Pumping can negatively impact a mother’s milk supply if the breasts are not emptied effectively. Milk production is supply and demand. The more milk removed, the more replaced. Since we know a baby removes milk best, pumping leaves behind milk and therefore signals to the breast that it doesn’t need to make more. Over time this can impact a mother’s milk supply. (4)
Another issue with pumping is that some moms just really don’t respond well to the pump
Pumping is hard work, time consuming, there are a lot of issues a mom could run into and really, it’s just not as enjoyable as nursing, which releases hormones that soothe both a mother and child. Milk storage is also time consuming and mothers have to be careful with milk so it doesn’t become contaminated. This can cause a great deal of stress on mom, which is unhealthy and ultimately unnecessary.

Please stop by this Wednesday, December 22 for Part 2 of Pump and Go.

*Note: Please note this is NOT anti-exclusive pumping (EPing), EPing is very hard and takes a great deal of dedication from a mother, I applaud and commend any mother who has EPed for her child and want to state that breast milk in a bottle is far superior to formula. This conversation is solely for the purpose of stating what trouble pumping can entail, and if anything maybe give some insight as to what mothers who EP have had to face in their dedication to giving their child the best they can.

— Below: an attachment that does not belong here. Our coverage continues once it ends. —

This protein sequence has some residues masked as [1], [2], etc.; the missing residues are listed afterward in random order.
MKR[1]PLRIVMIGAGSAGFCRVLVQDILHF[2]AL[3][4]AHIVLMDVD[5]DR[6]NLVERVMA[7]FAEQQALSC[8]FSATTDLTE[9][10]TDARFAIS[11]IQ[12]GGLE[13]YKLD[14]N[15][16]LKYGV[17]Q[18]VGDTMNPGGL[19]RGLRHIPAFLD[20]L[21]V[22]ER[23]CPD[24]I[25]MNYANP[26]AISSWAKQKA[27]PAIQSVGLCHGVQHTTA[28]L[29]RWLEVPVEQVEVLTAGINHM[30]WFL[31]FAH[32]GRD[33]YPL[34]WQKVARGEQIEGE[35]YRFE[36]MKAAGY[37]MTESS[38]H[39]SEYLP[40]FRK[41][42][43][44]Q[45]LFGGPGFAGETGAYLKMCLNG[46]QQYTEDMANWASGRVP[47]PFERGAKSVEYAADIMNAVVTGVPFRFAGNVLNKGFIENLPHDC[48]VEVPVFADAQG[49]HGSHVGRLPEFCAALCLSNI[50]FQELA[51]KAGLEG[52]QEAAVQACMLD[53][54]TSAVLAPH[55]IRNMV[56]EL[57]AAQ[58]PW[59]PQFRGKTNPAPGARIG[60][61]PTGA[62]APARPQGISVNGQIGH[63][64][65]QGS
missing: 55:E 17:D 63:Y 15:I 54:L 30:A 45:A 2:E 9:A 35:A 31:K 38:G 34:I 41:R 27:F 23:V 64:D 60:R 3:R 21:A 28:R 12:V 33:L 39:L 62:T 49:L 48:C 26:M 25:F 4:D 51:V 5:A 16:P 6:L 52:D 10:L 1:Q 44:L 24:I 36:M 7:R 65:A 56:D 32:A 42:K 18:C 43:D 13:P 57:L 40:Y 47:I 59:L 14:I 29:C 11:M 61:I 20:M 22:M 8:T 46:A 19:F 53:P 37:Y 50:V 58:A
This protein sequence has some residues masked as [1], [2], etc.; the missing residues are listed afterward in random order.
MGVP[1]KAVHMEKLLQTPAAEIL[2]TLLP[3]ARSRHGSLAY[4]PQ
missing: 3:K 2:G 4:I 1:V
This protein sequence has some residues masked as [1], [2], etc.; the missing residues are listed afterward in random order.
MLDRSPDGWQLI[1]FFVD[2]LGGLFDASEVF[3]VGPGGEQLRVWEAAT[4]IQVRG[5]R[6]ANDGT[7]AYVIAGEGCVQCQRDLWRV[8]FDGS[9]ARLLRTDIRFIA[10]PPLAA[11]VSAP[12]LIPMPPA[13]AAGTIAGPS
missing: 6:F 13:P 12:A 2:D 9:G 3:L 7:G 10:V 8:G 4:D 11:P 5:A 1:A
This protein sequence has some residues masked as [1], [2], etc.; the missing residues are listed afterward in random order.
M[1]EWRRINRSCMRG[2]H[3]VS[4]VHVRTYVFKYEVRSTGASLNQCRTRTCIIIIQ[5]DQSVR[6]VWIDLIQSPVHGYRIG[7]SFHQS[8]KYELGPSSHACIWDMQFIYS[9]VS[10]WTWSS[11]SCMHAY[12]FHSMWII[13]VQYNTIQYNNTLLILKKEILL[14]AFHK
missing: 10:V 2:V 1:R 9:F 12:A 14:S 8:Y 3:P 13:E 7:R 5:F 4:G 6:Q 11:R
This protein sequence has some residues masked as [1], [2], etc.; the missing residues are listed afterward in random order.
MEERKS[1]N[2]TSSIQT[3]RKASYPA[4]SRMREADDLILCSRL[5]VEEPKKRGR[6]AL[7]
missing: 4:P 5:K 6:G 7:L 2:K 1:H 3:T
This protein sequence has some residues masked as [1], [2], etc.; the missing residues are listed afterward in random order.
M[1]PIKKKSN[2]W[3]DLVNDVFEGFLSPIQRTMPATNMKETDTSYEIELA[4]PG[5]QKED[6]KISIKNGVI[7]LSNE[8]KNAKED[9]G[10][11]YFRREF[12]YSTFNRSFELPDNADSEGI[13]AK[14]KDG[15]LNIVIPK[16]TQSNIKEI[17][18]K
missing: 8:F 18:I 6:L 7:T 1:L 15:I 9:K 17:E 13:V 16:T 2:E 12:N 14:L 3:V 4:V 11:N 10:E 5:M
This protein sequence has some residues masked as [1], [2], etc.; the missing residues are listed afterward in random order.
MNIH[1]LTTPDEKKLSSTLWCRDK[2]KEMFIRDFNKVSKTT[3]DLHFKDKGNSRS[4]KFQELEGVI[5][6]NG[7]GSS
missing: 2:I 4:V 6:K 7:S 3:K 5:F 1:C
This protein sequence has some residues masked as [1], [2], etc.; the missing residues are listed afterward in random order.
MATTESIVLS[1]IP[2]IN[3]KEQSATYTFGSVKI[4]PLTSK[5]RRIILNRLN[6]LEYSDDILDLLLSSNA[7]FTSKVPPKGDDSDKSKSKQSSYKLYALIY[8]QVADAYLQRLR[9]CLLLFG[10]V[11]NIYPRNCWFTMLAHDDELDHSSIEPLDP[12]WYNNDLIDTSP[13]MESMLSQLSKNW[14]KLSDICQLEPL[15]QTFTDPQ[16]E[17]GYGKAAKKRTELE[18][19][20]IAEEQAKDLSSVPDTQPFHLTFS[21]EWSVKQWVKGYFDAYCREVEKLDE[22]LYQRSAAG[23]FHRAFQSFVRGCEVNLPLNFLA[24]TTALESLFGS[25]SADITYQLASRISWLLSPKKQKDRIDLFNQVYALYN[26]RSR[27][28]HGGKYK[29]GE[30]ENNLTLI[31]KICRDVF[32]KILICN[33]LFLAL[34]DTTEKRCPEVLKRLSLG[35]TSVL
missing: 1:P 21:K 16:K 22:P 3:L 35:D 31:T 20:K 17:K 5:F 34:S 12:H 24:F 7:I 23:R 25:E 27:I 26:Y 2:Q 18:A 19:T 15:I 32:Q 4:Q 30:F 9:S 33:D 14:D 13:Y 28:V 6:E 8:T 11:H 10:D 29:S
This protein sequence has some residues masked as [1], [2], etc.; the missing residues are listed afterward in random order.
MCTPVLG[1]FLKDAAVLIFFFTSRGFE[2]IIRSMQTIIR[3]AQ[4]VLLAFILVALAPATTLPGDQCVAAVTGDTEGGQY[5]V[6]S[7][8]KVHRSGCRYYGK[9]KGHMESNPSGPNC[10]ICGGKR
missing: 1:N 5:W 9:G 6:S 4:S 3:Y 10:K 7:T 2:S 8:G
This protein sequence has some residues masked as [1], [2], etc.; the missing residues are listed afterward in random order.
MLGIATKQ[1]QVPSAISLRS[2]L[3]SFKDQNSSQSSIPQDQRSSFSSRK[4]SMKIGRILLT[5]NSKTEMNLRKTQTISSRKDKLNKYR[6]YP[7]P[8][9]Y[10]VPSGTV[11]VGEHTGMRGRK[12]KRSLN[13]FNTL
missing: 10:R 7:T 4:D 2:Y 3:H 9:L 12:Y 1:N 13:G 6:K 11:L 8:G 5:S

This article is edited from a previous version published at Life's a Salad Bar. 
Anna is an army wife, mother to a "spirited" toddler, fitness coach, future lactation consultant and advocate of natural, gentle parenting. She stays busy and occasionally blogs (or rants) about her ideas and interests at Life's A Salad Bar.


I've always heard that if you have the excess lipase problem that it just makes the milk taste different, but it is not bad to feed it to your baby if he will take it. According to Kellymom: "Most babies do not mind a mild change in taste, and the milk is not harmful, but the stronger the taste the more likely that baby will reject it."

Post a Comment

Please read the comment policy before posting. In short, "We encourage thoughtful, mature debate on everything we post. It is our desire to host a thoughtful, encouraging community for breastfeeding parents and those who support us. If you find yourself disagreeing with most of the content here, there are many other websites/communities where you might feel more comfortable."
If your comment does not conform to the policy, it will be deleted without notice.
All comments will be held for moderation, we apologize for the delay.